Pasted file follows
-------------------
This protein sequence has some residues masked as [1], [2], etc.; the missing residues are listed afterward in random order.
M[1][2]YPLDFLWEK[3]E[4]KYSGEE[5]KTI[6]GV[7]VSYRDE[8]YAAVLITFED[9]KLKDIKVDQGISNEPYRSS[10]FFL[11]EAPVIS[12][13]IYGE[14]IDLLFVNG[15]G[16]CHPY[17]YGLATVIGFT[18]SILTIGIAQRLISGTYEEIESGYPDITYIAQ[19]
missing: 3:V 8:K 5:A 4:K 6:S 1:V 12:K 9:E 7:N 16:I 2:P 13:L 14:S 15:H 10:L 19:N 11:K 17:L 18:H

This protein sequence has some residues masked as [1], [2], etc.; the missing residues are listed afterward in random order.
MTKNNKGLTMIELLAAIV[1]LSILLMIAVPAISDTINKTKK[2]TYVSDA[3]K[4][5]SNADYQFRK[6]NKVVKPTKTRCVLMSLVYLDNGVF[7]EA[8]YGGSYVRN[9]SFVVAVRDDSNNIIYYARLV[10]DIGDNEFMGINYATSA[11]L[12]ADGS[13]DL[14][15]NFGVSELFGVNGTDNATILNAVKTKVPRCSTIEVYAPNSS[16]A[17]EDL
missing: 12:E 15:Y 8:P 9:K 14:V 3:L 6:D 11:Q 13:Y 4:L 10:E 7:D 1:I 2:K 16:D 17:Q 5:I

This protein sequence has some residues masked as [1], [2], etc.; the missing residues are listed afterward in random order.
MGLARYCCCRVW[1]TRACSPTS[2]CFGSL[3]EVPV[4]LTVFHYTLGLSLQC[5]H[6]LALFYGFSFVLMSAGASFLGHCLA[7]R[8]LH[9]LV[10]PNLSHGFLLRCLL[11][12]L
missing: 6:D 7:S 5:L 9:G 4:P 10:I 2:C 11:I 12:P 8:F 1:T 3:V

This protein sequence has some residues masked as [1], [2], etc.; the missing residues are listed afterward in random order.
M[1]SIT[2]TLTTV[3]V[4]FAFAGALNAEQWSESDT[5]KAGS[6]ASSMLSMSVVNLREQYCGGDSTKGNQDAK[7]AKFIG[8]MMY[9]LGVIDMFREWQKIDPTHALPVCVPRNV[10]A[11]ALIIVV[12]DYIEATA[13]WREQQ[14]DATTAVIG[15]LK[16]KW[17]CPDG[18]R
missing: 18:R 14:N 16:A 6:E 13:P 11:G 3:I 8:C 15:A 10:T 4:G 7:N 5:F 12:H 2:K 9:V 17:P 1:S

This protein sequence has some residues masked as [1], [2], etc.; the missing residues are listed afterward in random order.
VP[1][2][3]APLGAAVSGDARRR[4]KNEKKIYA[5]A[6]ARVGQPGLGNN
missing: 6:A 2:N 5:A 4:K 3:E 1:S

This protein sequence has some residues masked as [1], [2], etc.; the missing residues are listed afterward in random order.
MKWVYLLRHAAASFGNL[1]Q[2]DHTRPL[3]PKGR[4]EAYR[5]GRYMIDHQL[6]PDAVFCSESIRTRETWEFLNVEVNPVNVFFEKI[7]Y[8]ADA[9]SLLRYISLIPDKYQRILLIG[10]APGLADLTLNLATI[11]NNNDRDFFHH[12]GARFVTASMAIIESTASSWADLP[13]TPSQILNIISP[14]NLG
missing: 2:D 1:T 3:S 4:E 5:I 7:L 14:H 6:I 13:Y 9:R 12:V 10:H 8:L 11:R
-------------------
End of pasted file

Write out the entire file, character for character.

This protein sequence has some residues masked as [1], [2], etc.; the missing residues are listed afterward in random order.
M[1][2]YPLDFLWEK[3]E[4]KYSGEE[5]KTI[6]GV[7]VSYRDE[8]YAAVLITFED[9]KLKDIKVDQGISNEPYRSS[10]FFL[11]EAPVIS[12][13]IYGE[14]IDLLFVNG[15]G[16]CHPY[17]YGLATVIGFT[18]SILTIGIAQRLISGTYEEIESGYPDITYIAQ[19]
missing: 3:V 8:K 5:A 4:K 6:S 1:V 12:K 9:E 7:N 16:I 2:P 13:L 14:S 15:H 10:L 19:N 11:K 17:L 18:H

This protein sequence has some residues masked as [1], [2], etc.; the missing residues are listed afterward in random order.
MTKNNKGLTMIELLAAIV[1]LSILLMIAVPAISDTINKTKK[2]TYVSDA[3]K[4][5]SNADYQFRK[6]NKVVKPTKTRCVLMSLVYLDNGVF[7]EA[8]YGGSYVRN[9]SFVVAVRDDSNNIIYYARLV[10]DIGDNEFMGINYATSA[11]L[12]ADGS[13]DL[14][15]NFGVSELFGVNGTDNATILNAVKTKVPRCSTIEVYAPNSS[16]A[17]EDL
missing: 12:E 15:Y 8:P 9:K 14:V 3:L 6:D 11:Q 13:Y 4:L 10:E 7:D 1:I 2:K 16:D 17:Q 5:I

This protein sequence has some residues masked as [1], [2], etc.; the missing residues are listed afterward in random order.
MGLARYCCCRVW[1]TRACSPTS[2]CFGSL[3]EVPV[4]LTVFHYTLGLSLQC[5]H[6]LALFYGFSFVLMSAGASFLGHCLA[7]R[8]LH[9]LV[10]PNLSHGFLLRCLL[11][12]L
missing: 6:D 7:S 5:L 9:G 4:P 10:I 2:C 11:I 12:P 8:F 1:T 3:V

This protein sequence has some residues masked as [1], [2], etc.; the missing residues are listed afterward in random order.
M[1]SIT[2]TLTTV[3]V[4]FAFAGALNAEQWSESDT[5]KAGS[6]ASSMLSMSVVNLREQYCGGDSTKGNQDAK[7]AKFIG[8]MMY[9]LGVIDMFREWQKIDPTHALPVCVPRNV[10]A[11]ALIIVV[12]DYIEATA[13]WREQQ[14]DATTAVIG[15]LK[16]KW[17]CPDG[18]R
missing: 18:R 14:N 16:A 6:E 13:P 11:G 3:I 8:C 15:A 10:T 4:G 7:N 5:F 12:H 2:K 9:V 17:P 1:S

This protein sequence has some residues masked as [1], [2], etc.; the missing residues are listed afterward in random order.
VP[1][2][3]APLGAAVSGDARRR[4]KNEKKIYA[5]A[6]ARVGQPGLGNN
missing: 6:A 2:N 5:A 4:K 3:E 1:S

This protein sequence has some residues masked as [1], [2], etc.; the missing residues are listed afterward in random order.
MKWVYLLRHAAASFGNL[1]Q[2]DHTRPL[3]PKGR[4]EAYR[5]GRYMIDHQL[6]PDAVFCSESIRTRETWEFLNVEVNPVNVFFEKI[7]Y[8]ADA[9]SLLRYISLIPDKYQRILLIG[10]APGLADLTLNLATI[11]NNNDRDFFHH[12]GARFVTASMAIIESTASSWADLP[13]TPSQILNIISP[14]NLG
missing: 2:D 1:T 3:S 4:E 5:I 7:L 14:H 6:I 13:Y 9:R 12:V 10:H 8:L 11:R